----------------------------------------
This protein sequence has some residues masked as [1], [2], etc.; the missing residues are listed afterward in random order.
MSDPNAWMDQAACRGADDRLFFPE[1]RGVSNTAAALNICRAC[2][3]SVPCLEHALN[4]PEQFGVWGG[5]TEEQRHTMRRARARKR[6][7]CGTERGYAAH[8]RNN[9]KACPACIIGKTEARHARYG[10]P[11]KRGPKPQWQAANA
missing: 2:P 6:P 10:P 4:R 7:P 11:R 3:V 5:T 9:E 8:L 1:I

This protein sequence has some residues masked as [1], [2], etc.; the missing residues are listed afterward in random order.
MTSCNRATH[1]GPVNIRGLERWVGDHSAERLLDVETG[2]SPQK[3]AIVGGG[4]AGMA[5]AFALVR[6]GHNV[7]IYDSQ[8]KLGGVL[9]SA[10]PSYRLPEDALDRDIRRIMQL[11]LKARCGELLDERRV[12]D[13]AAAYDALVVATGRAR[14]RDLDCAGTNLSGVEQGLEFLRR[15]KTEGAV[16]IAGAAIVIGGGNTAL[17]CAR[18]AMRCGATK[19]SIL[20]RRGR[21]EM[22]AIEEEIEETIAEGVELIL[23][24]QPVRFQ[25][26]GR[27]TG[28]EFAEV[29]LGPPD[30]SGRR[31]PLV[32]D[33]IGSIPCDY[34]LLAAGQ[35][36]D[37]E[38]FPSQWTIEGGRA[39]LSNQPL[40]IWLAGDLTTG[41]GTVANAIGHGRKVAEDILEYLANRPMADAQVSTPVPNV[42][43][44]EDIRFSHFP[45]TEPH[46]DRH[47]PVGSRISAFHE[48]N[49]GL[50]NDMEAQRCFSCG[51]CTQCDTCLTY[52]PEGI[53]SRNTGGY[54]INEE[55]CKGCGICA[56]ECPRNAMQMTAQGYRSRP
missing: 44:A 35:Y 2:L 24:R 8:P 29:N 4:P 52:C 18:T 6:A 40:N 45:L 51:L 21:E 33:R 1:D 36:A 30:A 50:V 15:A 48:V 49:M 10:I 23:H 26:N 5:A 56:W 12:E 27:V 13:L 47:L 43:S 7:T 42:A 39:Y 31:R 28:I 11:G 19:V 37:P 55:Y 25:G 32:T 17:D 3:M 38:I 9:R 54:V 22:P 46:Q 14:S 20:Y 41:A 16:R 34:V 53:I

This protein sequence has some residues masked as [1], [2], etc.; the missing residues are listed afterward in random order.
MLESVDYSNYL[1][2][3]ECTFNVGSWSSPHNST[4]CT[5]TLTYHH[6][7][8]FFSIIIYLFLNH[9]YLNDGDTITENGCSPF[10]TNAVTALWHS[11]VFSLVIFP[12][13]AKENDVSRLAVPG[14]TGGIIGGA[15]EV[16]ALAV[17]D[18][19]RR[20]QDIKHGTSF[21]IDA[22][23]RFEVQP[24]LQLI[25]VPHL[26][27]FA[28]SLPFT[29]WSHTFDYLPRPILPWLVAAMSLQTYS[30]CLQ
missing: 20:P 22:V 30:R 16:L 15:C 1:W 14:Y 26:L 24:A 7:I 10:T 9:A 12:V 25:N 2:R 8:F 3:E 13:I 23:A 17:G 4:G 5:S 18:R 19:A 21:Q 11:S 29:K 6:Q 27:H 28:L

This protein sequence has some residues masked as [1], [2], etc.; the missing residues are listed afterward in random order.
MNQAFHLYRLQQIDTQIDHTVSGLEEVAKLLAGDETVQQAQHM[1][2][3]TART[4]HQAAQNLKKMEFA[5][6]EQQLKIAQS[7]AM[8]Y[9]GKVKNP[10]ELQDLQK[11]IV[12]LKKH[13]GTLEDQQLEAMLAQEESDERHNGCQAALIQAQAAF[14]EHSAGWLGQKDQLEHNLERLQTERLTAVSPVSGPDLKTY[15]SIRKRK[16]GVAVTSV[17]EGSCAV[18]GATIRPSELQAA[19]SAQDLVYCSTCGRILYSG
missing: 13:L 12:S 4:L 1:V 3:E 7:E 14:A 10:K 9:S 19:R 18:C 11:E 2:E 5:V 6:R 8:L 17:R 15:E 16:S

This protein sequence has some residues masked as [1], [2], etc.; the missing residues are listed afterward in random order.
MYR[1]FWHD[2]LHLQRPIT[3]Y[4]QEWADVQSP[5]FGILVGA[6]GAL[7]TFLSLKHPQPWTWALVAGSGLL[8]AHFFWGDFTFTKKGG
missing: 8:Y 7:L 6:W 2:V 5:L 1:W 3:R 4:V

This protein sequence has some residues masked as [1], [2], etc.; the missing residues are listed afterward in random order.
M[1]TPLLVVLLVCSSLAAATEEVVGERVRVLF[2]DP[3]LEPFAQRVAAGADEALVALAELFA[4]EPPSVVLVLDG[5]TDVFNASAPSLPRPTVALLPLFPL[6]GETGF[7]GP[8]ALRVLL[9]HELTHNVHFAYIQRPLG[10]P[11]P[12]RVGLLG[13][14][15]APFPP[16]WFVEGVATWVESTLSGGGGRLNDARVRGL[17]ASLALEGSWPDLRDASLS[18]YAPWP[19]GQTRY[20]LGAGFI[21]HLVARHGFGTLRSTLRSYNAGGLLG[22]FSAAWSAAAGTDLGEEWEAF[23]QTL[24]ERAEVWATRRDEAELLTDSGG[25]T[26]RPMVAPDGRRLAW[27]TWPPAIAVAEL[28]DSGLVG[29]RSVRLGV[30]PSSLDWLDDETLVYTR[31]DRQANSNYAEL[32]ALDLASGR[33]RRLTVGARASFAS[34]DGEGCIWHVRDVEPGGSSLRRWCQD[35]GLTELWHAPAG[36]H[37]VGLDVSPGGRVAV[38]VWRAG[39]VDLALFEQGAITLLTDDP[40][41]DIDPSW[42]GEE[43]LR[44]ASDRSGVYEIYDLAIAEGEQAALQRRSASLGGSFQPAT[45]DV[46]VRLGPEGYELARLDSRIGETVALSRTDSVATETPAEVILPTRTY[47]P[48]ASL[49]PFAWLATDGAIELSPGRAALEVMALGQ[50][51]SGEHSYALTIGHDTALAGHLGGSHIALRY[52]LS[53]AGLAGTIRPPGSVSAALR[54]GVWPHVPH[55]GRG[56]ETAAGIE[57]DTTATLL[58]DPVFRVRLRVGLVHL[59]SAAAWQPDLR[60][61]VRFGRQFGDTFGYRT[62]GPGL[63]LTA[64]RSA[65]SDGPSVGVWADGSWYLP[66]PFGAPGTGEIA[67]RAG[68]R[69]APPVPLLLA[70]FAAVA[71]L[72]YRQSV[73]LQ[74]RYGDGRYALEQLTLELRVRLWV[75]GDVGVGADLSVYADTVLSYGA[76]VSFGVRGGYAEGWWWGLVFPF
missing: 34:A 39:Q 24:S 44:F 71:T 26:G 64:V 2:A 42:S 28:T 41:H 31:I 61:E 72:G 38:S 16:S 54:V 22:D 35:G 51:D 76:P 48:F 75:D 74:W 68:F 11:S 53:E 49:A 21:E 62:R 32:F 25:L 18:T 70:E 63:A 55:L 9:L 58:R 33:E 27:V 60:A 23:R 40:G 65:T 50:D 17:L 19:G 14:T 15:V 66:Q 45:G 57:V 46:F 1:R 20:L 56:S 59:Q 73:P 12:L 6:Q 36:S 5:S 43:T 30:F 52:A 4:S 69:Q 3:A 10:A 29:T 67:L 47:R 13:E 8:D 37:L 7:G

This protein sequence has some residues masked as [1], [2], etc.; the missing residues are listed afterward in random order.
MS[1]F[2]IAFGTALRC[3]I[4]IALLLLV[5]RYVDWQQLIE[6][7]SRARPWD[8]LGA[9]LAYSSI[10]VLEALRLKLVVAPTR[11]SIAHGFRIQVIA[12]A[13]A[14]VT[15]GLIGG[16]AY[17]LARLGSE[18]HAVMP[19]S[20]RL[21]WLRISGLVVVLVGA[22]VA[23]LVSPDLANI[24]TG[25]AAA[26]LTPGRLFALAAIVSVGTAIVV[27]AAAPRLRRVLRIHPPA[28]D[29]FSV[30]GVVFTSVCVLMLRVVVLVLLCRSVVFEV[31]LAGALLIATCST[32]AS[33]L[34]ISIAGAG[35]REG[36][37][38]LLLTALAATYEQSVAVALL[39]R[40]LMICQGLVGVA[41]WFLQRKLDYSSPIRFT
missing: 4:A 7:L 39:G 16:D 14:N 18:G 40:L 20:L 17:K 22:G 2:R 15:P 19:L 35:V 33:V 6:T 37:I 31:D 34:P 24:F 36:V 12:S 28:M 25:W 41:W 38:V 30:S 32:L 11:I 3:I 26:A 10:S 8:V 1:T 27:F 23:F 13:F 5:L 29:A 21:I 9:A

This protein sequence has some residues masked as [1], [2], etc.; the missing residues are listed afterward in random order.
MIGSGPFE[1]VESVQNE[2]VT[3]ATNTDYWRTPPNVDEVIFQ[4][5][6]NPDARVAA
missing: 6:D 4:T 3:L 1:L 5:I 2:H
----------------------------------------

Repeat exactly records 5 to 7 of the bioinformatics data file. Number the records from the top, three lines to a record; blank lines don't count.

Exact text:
This protein sequence has some residues masked as [1], [2], etc.; the missing residues are listed afterward in random order.
MYR[1]FWHD[2]LHLQRPIT[3]Y[4]QEWADVQSP[5]FGILVGA[6]GAL[7]TFLSLKHPQPWTWALVAGSGLL[8]AHFFWGDFTFTKKGG
missing: 8:Y 7:L 6:W 2:V 5:L 1:W 3:R 4:V

This protein sequence has some residues masked as [1], [2], etc.; the missing residues are listed afterward in random order.
M[1]TPLLVVLLVCSSLAAATEEVVGERVRVLF[2]DP[3]LEPFAQRVAAGADEALVALAELFA[4]EPPSVVLVLDG[5]TDVFNASAPSLPRPTVALLPLFPL[6]GETGF[7]GP[8]ALRVLL[9]HELTHNVHFAYIQRPLG[10]P[11]P[12]RVGLLG[13][14][15]APFPP[16]WFVEGVATWVESTLSGGGGRLNDARVRGL[17]ASLALEGSWPDLRDASLS[18]YAPWP[19]GQTRY[20]LGAGFI[21]HLVARHGFGTLRSTLRSYNAGGLLG[22]FSAAWSAAAGTDLGEEWEAF[23]QTL[24]ERAEVWATRRDEAELLTDSGG[25]T[26]RPMVAPDGRRLAW[27]TWPPAIAVAEL[28]DSGLVG[29]RSVRLGV[30]PSSLDWLDDETLVYTR[31]DRQANSNYAEL[32]ALDLASGR[33]RRLTVGARASFAS[34]DGEGCIWHVRDVEPGGSSLRRWCQD[35]GLTELWHAPAG[36]H[37]VGLDVSPGGRVAV[38]VWRAG[39]VDLALFEQGAITLLTDDP[40][41]DIDPSW[42]GEE[43]LR[44]ASDRSGVYEIYDLAIAEGEQAALQRRSASLGGSFQPAT[45]DV[46]VRLGPEGYELARLDSRIGETVALSRTDSVATETPAEVILPTRTY[47]P[48]ASL[49]PFAWLATDGAIELSPGRAALEVMALGQ[50][51]SGEHSYALTIGHDTALAGHLGGSHIALRY[52]LS[53]AGLAGTIRPPGSVSAALR[54]GVWPHVPH[55]GRG[56]ETAAGIE[57]DTTATLL[58]DPVFRVRLRVGLVHL[59]SAAAWQPDLR[60][61]VRFGRQFGDTFGYRT[62]GPGL[63]LTA[64]RSA[65]SDGPSVGVWADGSWYLP[66]PFGAPGTGEIA[67]RAG[68]R[69]APPVPLLLA[70]FAAVA[71]L[72]YRQSV[73]LQ[74]RYGDGRYALEQLTLELRVRLWV[75]GDVGVGADLSVYADTVLSYGA[76]VSFGVRGGYAEGWWWGLVFPF
missing: 34:A 39:Q 24:S 44:F 71:T 26:G 64:V 2:A 42:S 28:T 41:H 31:I 61:E 72:G 38:S 16:S 54:V 22:D 35:G 51:D 76:P 48:F 75:D 74:W 68:F 11:S 53:E 49:A 21:E 62:R 32:F 25:L 18:T 70:E 63:A 55:L 9:L 58:R 33:E 27:V 60:A 23:R 40:G 65:T 50:D 17:L 19:G 14:T 15:V 66:Q 45:G 57:V 46:F 1:R 20:L 56:S 59:Q 73:P 12:L 6:Q 36:S 5:S 43:T 30:F 52:A 4:S 69:Q 3:A 10:A 29:T 67:L 47:R 13:E 8:D 37:L 7:G

This protein sequence has some residues masked as [1], [2], etc.; the missing residues are listed afterward in random order.
MS[1]F[2]IAFGTALRC[3]I[4]IALLLLV[5]RYVDWQQLIE[6][7]SRARPWD[8]LGA[9]LAYSSI[10]VLEALRLKLVVAPTR[11]SIAHGFRIQVIA[12]A[13]A[14]VT[15]GLIGG[16]AY[17]LARLGSE[18]HAVMP[19]S[20]RL[21]WLRISGLVVVLVGA[22]VA[23]LVSPDLANI[24]TG[25]AAA[26]LTPGRLFALAAIVSVGTAIVV[27]AAAPRLRRVLRIHPPA[28]D[29]FSV[30]GVVFTSVCVLMLRVVVLVLLCRSVVFEV[31]LAGALLIATCST[32]AS[33]L[34]ISIAGAG[35]REG[36][37][38]LLLTALAATYEQSVAVALL[39]R[40]LMICQGLVGVA[41]WFLQRKLDYSSPIRFT
missing: 4:A 7:L 39:G 16:D 14:N 18:G 40:L 20:L 17:K 22:G 2:R 15:P 19:L 35:V 33:V 6:T 37:I 31:D 34:P 24:F 36:V 12:S 28:M 25:W 41:W 38:V 30:S 32:L 11:I 3:I 26:A 10:S 8:V 1:T 27:F 23:F 13:F 5:L 29:A 21:I 9:A